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Potential near £70bn boost to British economy from gigabit broadband

Research shows that delivering ‘Gigabit Britain’ could provide over £50bn gross value added to the economy in five years, growing to £68.8bn in 2030, but suppliers warn that more must be done to turn broadband ambition into reality

Since the start of the year, the UK has been making progress in achieving the government’s ambition to deliver gigabit-capable broadband to the entire country, and now research commissioned by Huawei has calculated that achieving this aim could add as much as £51.4bn gross value to the economy.

Fundamentally, the study by Assembly Research said industry in the UK stands ready to deliver the government’s plans to extend broadband reach to every corner of Britain as soon as the right conditions are in place and remaining barriers are removed. The study noted that while the UK has made significant progress in both mobile and fixed connectivity, it lags behind in full-fibre coverage.

And this lag has real negative cash values attached to it. Assembly Research warned that a 12-month delay to achieving the 2025 goal of full coverage of gigabit-capable broadband would mean the UK missing out on £9.7bn of productivity benefits, while a two-year delay would see the UK miss out on £28.7bn. In addition to staying on target meaning a £51.4bn boost, the study projected that if everything remained on track over the next 10 years, the boost could total as much as £68.8bn by 2030.

Introducing a note of reality, the report offered advice as to how the UK could successfully reach the first target. It said UK policy-makers should consider six recommendations:

  1. Build on the significant progress there has been with commercial roll-out and enabling regulatory environment, and maintain this momentum.
  2. Ensure sufficient funding exists for non-commercial areas if the whole country is to be covered and nobody is to be left behind.
  3. Commit to a technology-neutral approach to reach the hardest parts of the country on time and in a cost-effective way.
  4. Support market entry and expansion by alternative network operators, recognising that competition will vary by geography.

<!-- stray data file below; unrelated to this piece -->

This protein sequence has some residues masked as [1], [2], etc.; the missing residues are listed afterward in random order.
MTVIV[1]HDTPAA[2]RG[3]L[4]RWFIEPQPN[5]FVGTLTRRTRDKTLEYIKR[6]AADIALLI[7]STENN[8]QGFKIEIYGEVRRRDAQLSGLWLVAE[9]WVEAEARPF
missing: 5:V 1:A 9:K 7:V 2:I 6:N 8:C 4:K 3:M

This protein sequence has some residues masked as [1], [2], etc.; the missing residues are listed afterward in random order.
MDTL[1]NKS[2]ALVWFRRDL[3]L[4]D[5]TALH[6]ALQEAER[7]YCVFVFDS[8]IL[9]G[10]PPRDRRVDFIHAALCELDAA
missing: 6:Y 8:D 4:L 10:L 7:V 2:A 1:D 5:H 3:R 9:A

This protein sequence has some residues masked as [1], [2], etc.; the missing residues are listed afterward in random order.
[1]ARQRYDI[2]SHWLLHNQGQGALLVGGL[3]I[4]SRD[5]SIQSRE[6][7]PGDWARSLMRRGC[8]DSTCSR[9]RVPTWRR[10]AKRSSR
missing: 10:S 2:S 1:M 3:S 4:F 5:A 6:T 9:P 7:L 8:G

5. Make the cost of deployment as low as possible by addressing remaining barriers, which both increase costs and cause delays.
  6. Ensure the demand side is given more attention to encourage take-up and help lower investment risk.

Commenting on the report, Matthew Howett, principal analyst and founder of Assembly Research, said it was clear that access to reliable, future-proof digital infrastructure for all was not a luxury. “[It is] now accepted as a necessity, whether it’s used for work, education or play. Increasing investment in key digital infrastructure will provide the bounce-back and economic recovery the UK will desperately need in the months and years ahead,” he noted.

CityFibre has been one of the undisputed fibre broadband success stories in the UK in 2020, enjoying growth as it made strategic acquisitions and announcing a number of key wins for its services. Looking at what the research revealed, especially in light of the post-Covid-19 economy that it would be working in, Alex Blowers, director of regulation at CityFibre, said he was generally pleased with the direction of travel, but warned that issues remained to be solved, notably regulatory ones.

“The Covid-19 crisis has proven beyond doubt that the country needs world-class digital infrastructure. As we rebound from the crisis, it will be more important than ever to have a coherent plan to deliver ubiquitous full-fibre coverage,” he remarked.

“The good news is that the basic building blocks required – an increasingly competitive market structure, and the necessary funds for investment – are in place. But our investors still need to see the policy and regulatory measures put in place to support that competitive fibre investment. It is particularly important that Ofcom rapidly resumes its work to put in place a pro-competition, pro-investment regulatory strategy.”

Openreach, the UK national broadband provider on which it is incumbent to drive the majority of full fibre roll-out, noted that achieving the government’s ambitions for broadband would need a massive effort, significant investment from the private sector and a faster build rate than virtually any other country has achieved.

In her analysis on the findings and meeting the roll-out ambitions, Catherine Colloms, director of corporate affairs and brand for Openreach, said: It’s a big ask, and it needs decisive and coordinated action across government, the regulator and the wider telecoms industry to make it a reality. There has already been some progress on removing barriers, but action is needed to improve access rights for apartment blocks, make street works simpler and remove business rates on full fibre. Network builders need the right conditions to invest and the right policies to encourage a fast, efficient build.”

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